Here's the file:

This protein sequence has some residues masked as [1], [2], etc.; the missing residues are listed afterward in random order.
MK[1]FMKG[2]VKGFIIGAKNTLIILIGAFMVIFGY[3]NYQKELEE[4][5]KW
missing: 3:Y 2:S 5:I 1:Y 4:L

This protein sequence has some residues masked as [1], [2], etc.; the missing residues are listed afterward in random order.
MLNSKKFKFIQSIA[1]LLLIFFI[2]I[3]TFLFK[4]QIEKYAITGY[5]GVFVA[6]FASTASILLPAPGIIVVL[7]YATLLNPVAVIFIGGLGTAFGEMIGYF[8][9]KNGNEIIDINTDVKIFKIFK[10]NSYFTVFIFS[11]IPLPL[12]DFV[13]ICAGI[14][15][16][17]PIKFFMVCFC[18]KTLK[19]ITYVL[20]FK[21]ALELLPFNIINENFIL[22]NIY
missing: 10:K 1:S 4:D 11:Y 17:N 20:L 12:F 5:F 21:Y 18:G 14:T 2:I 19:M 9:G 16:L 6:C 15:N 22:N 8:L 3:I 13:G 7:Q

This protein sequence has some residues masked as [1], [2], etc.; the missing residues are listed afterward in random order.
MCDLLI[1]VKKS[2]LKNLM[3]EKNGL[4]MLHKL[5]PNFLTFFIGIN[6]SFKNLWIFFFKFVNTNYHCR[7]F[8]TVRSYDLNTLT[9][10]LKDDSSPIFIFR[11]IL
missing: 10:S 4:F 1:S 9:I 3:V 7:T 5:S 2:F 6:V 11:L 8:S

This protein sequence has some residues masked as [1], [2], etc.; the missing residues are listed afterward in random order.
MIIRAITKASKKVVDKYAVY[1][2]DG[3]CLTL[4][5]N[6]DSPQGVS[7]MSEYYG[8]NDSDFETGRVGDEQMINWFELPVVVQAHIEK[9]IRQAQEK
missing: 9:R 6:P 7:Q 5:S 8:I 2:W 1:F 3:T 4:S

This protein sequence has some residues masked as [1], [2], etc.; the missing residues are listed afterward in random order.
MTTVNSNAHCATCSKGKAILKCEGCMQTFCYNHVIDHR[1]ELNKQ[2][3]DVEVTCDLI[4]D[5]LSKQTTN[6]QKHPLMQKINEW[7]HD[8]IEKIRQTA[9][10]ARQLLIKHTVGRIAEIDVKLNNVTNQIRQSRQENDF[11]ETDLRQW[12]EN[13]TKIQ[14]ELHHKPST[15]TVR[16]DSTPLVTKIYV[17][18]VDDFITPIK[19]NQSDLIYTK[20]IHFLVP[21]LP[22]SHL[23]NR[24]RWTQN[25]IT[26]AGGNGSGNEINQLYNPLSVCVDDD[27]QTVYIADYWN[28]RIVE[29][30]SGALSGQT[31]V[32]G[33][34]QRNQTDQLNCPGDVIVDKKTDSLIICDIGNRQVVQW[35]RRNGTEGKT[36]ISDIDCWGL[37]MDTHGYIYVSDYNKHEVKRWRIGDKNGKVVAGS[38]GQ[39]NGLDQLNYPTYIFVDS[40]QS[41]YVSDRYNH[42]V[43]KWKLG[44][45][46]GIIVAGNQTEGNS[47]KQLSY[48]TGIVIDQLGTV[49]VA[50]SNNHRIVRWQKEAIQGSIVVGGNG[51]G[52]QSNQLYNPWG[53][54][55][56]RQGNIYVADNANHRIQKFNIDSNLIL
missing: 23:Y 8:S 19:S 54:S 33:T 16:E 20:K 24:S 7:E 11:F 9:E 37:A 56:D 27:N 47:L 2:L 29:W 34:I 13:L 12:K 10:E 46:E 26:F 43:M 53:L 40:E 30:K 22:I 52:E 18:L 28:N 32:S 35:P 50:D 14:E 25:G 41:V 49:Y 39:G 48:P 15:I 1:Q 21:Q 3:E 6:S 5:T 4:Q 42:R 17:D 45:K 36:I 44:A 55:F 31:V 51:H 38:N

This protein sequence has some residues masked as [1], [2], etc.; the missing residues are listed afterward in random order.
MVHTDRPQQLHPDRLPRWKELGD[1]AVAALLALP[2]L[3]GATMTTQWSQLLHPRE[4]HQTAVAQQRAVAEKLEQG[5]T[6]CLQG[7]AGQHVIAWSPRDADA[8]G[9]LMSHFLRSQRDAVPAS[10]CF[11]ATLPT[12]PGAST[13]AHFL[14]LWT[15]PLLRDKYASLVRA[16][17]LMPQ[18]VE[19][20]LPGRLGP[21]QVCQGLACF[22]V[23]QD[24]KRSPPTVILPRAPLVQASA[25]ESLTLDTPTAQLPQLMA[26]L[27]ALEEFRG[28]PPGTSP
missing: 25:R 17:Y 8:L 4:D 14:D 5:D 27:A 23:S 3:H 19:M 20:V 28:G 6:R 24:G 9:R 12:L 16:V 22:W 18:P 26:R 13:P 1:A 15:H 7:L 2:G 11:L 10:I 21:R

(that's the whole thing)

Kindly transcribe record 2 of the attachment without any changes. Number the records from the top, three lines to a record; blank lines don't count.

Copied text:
This protein sequence has some residues masked as [1], [2], etc.; the missing residues are listed afterward in random order.
MLNSKKFKFIQSIA[1]LLLIFFI[2]I[3]TFLFK[4]QIEKYAITGY[5]GVFVA[6]FASTASILLPAPGIIVVL[7]YATLLNPVAVIFIGGLGTAFGEMIGYF[8][9]KNGNEIIDINTDVKIFKIFK[10]NSYFTVFIFS[11]IPLPL[12]DFV[13]ICAGI[14][15][16][17]PIKFFMVCFC[18]KTLK[19]ITYVL[20]FK[21]ALELLPFNIINENFIL[22]NIY
missing: 10:K 1:S 4:D 11:Y 17:N 20:L 12:F 5:F 21:Y 18:G 14:T 2:I 19:M 9:G 16:L 6:C 15:N 22:N 8:L 3:I 13:G 7:Q